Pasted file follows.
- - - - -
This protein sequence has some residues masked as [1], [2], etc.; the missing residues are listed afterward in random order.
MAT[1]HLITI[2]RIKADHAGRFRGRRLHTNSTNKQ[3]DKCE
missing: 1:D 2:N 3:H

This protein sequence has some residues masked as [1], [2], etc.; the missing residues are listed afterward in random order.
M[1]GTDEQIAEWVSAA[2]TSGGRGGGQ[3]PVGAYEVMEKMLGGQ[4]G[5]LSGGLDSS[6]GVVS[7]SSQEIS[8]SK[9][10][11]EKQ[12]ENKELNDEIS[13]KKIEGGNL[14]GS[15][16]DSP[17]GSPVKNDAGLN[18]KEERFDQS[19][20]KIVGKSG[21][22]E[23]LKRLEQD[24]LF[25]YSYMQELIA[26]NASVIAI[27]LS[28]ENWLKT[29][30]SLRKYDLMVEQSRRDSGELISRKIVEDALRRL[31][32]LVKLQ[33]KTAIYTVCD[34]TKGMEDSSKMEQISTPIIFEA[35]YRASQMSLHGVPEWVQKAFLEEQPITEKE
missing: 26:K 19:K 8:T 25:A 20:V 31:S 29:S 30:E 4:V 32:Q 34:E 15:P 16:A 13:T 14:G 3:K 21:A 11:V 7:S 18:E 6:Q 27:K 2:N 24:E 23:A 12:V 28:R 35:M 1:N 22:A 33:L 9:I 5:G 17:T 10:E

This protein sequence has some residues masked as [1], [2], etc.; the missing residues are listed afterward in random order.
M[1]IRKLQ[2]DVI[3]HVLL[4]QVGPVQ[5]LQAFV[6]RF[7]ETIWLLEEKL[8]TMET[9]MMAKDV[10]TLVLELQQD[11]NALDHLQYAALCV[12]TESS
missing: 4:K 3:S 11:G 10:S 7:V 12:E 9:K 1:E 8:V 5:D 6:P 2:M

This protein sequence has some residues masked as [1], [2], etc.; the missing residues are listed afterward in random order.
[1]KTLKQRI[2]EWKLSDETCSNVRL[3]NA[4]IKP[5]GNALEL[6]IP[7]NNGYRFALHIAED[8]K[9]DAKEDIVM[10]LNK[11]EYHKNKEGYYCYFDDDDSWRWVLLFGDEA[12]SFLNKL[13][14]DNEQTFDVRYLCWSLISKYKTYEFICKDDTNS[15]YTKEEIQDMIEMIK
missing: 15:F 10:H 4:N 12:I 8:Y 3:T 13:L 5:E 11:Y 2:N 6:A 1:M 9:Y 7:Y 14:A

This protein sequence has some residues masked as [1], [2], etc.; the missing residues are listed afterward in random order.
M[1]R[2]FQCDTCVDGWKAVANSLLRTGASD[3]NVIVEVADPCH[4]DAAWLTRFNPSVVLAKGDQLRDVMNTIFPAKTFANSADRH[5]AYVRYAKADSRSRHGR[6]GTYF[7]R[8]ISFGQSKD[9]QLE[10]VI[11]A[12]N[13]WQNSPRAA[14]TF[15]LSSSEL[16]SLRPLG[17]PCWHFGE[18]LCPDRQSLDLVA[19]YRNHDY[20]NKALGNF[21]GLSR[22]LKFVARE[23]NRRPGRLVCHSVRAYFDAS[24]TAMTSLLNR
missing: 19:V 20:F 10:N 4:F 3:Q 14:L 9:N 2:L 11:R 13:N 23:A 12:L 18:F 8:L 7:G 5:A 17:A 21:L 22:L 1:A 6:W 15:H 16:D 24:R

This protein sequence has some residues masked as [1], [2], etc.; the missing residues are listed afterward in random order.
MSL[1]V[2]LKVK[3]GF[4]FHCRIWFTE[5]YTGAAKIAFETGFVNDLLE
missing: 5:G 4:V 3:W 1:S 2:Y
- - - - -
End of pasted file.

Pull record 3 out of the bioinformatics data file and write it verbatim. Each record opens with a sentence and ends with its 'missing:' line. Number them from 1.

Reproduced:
This protein sequence has some residues masked as [1], [2], etc.; the missing residues are listed afterward in random order.
M[1]IRKLQ[2]DVI[3]HVLL[4]QVGPVQ[5]LQAFV[6]RF[7]ETIWLLEEKL[8]TMET[9]MMAKDV[10]TLVLELQQD[11]NALDHLQYAALCV[12]TESS
missing: 4:K 3:S 11:G 10:S 7:V 12:E 9:K 1:E 8:V 5:D 6:P 2:M